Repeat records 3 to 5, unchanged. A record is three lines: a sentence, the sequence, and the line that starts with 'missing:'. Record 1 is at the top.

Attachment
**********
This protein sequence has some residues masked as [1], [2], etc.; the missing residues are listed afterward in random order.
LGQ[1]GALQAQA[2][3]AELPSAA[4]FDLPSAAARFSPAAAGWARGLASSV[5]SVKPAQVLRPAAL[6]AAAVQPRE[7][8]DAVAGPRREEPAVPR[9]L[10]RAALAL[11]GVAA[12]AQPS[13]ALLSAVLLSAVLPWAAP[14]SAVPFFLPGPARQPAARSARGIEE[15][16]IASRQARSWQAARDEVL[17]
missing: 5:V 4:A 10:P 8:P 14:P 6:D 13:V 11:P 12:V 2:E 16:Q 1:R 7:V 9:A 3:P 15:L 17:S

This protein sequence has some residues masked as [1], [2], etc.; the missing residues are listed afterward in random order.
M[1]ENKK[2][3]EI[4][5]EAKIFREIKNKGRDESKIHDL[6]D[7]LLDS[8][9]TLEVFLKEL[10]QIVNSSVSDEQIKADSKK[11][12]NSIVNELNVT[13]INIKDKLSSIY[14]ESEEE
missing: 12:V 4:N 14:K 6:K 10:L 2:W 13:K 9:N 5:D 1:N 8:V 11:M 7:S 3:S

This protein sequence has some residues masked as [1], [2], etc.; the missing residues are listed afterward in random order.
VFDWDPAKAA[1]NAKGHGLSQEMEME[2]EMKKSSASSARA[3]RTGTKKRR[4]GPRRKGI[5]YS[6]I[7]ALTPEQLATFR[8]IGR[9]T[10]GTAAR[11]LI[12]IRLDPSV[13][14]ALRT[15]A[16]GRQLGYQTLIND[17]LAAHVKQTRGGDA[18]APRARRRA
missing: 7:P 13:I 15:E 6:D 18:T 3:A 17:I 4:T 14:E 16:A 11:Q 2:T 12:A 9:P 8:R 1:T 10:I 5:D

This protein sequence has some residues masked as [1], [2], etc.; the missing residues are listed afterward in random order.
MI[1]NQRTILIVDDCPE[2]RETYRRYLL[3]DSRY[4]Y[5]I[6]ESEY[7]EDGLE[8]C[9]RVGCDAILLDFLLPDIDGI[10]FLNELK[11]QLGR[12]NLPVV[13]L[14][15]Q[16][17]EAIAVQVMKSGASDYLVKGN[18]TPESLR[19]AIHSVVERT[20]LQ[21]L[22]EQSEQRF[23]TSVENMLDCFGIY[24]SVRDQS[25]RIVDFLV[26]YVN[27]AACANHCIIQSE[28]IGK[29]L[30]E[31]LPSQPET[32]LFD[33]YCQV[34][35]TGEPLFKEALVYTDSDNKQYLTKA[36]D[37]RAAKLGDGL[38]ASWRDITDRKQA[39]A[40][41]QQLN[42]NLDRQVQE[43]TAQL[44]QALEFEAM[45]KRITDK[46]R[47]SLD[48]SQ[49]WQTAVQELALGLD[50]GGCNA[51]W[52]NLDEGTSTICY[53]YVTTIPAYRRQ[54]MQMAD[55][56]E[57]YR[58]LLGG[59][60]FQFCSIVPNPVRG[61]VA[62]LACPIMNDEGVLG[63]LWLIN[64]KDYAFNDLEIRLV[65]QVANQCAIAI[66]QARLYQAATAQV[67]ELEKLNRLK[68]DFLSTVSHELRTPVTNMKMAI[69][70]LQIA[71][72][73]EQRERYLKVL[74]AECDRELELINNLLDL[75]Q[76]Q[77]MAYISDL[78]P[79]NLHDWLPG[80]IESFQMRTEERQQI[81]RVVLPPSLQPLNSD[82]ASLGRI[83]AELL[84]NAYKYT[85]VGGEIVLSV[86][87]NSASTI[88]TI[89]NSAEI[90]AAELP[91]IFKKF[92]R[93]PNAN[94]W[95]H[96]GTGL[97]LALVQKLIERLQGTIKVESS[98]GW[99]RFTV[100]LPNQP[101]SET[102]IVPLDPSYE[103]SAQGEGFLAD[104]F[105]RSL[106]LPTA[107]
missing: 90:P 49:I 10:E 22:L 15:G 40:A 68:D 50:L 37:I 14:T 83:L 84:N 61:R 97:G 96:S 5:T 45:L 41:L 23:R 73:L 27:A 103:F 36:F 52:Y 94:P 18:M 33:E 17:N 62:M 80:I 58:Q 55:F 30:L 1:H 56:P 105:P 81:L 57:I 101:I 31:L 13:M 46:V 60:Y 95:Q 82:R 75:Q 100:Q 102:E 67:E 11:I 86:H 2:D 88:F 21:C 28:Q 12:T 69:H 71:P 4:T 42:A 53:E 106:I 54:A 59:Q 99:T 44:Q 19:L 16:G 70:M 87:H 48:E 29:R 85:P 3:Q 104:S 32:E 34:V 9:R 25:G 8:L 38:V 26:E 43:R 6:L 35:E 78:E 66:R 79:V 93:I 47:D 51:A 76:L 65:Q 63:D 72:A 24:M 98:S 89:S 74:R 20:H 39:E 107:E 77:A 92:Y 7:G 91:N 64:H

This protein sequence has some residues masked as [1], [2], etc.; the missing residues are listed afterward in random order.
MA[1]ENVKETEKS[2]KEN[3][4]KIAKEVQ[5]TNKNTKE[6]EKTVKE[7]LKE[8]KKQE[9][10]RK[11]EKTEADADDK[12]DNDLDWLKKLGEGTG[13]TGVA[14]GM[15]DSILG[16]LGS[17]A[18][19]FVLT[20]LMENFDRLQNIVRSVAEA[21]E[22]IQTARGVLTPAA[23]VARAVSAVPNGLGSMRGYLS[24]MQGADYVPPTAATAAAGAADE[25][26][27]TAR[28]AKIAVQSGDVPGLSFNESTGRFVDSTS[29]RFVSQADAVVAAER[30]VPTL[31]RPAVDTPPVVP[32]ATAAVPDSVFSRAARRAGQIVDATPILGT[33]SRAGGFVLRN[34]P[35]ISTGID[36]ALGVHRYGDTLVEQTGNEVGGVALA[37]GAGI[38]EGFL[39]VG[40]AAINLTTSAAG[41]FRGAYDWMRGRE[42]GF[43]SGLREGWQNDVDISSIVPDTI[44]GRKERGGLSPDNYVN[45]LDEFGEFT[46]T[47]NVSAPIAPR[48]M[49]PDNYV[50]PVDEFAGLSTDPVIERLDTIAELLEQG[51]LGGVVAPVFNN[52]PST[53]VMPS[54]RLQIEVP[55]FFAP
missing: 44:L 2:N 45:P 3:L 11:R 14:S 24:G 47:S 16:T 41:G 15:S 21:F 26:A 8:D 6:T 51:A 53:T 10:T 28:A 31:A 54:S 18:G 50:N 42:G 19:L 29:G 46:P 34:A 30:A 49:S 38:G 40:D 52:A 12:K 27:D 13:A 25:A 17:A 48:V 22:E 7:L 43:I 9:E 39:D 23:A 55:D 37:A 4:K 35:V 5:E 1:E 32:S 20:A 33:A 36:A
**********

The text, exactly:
This protein sequence has some residues masked as [1], [2], etc.; the missing residues are listed afterward in random order.
VFDWDPAKAA[1]NAKGHGLSQEMEME[2]EMKKSSASSARA[3]RTGTKKRR[4]GPRRKGI[5]YS[6]I[7]ALTPEQLATFR[8]IGR[9]T[10]GTAAR[11]LI[12]IRLDPSV[13][14]ALRT[15]A[16]GRQLGYQTLIND[17]LAAHVKQTRGGDA[18]APRARRRA
missing: 7:P 13:I 15:E 6:D 18:T 3:A 17:I 4:T 14:E 16:A 11:Q 2:T 12:A 9:P 8:R 1:T 10:I 5:D

This protein sequence has some residues masked as [1], [2], etc.; the missing residues are listed afterward in random order.
MI[1]NQRTILIVDDCPE[2]RETYRRYLL[3]DSRY[4]Y[5]I[6]ESEY[7]EDGLE[8]C[9]RVGCDAILLDFLLPDIDGI[10]FLNELK[11]QLGR[12]NLPVV[13]L[14][15]Q[16][17]EAIAVQVMKSGASDYLVKGN[18]TPESLR[19]AIHSVVERT[20]LQ[21]L[22]EQSEQRF[23]TSVENMLDCFGIY[24]SVRDQS[25]RIVDFLV[26]YVN[27]AACANHCIIQSE[28]IGK[29]L[30]E[31]LPSQPET[32]LFD[33]YCQV[34][35]TGEPLFKEALVYTDSDNKQYLTKA[36]D[37]RAAKLGDGL[38]ASWRDITDRKQA[39]A[40][41]QQLN[42]NLDRQVQE[43]TAQL[44]QALEFEAM[45]KRITDK[46]R[47]SLD[48]SQ[49]WQTAVQELALGLD[50]GGCNA[51]W[52]NLDEGTSTICY[53]YVTTIPAYRRQ[54]MQMAD[55][56]E[57]YR[58]LLGG[59][60]FQFCSIVPNPVRG[61]VA[62]LACPIMNDEGVLG[63]LWLIN[64]KDYAFNDLEIRLV[65]QVANQCAIAI[66]QARLYQAATAQV[67]ELEKLNRLK[68]DFLSTVSHELRTPVTNMKMAI[69][70]LQIA[71][72][73]EQRERYLKVL[74]AECDRELELINNLLDL[75]Q[76]Q[77]MAYISDL[78]P[79]NLHDWLPG[80]IESFQMRTEERQQI[81]RVVLPPSLQPLNSD[82]ASLGRI[83]AELL[84]NAYKYT[85]VGGEIVLSV[86][87]NSASTI[88]TI[89]NSAEI[90]AAELP[91]IFKKF[92]R[93]PNAN[94]W[95]H[96]GTGL[97]LALVQKLIERLQGTIKVESS[98]GW[99]RFTV[100]LPNQP[101]SET[102]IVPLDPSYE[103]SAQGEGFLAD[104]F[105]RSL[106]LPTA[107]
missing: 90:P 49:I 10:E 22:L 15:G 40:A 68:D 50:L 37:I 14:T 83:L 84:N 61:R 97:G 96:S 5:T 45:L 41:L 23:R 73:L 27:A 103:F 36:F 52:Y 94:P 18:M 33:E 17:N 62:M 80:I 58:Q 55:F 30:L 1:H 56:P 105:P 81:L 57:I 101:I 31:L 13:M 46:V 60:Y 95:Q 82:R 75:Q 100:Q 102:E 67:E 11:I 86:H 2:D 88:F 21:C 28:Q 12:T 69:H 71:P 4:T 42:A 53:E 106:I 54:A 59:Q 99:T 44:Q 19:L 16:G 70:M 87:H 48:E 29:R 85:P 3:Q 104:S 32:E 34:V 9:R 25:G 8:L 38:V 26:E 43:R 6:L 35:E 78:E 66:R 79:V 93:I 47:D 51:A 76:L 65:Q 63:D 72:A 24:M 98:S 89:S 74:R 20:H 39:E 107:E 77:A 92:Y 7:G 91:N 64:H

This protein sequence has some residues masked as [1], [2], etc.; the missing residues are listed afterward in random order.
MA[1]ENVKETEKS[2]KEN[3][4]KIAKEVQ[5]TNKNTKE[6]EKTVKE[7]LKE[8]KKQE[9][10]RK[11]EKTEADADDK[12]DNDLDWLKKLGEGTG[13]TGVA[14]GM[15]DSILG[16]LGS[17]A[18][19]FVLT[20]LMENFDRLQNIVRSVAEA[21]E[22]IQTARGVLTPAA[23]VARAVSAVPNGLGSMRGYLS[24]MQGADYVPPTAATAAAGAADE[25][26][27]TAR[28]AKIAVQSGDVPGLSFNESTGRFVDSTS[29]RFVSQADAVVAAER[30]VPTL[31]RPAVDTPPVVP[32]ATAAVPDSVFSRAARRAGQIVDATPILGT[33]SRAGGFVLRN[34]P[35]ISTGID[36]ALGVHRYGDTLVEQTGNEVGGVALA[37]GAGI[38]EGFL[39]VG[40]AAINLTTSAAG[41]FRGAYDWMRGRE[42]GF[43]SGLREGWQNDVDISSIVPDTI[44]GRKERGGLSPDNYVN[45]LDEFGEFT[46]T[47]NVSAPIAPR[48]M[49]PDNYV[50]PVDEFAGLSTDPVIERLDTIAELLEQG[51]LGGVVAPVFNN[52]PST[53]VMPS[54]RLQIEVP[55]FFAP
missing: 44:L 2:N 45:P 3:L 11:R 14:S 24:G 47:S 16:T 41:G 15:S 21:F 26:A 8:D 6:T 51:A 53:T 10:T 28:A 31:A 54:S 18:G 50:N 42:G 19:L 29:G 46:P 34:A 30:A 49:S 38:G 40:D 52:A 12:K 27:D 13:A 25:A 17:A 48:V 22:E 7:L 43:I 9:E 39:D 23:A 55:D 37:A 4:K 35:V 5:E 1:E 32:S 20:A 33:A 36:A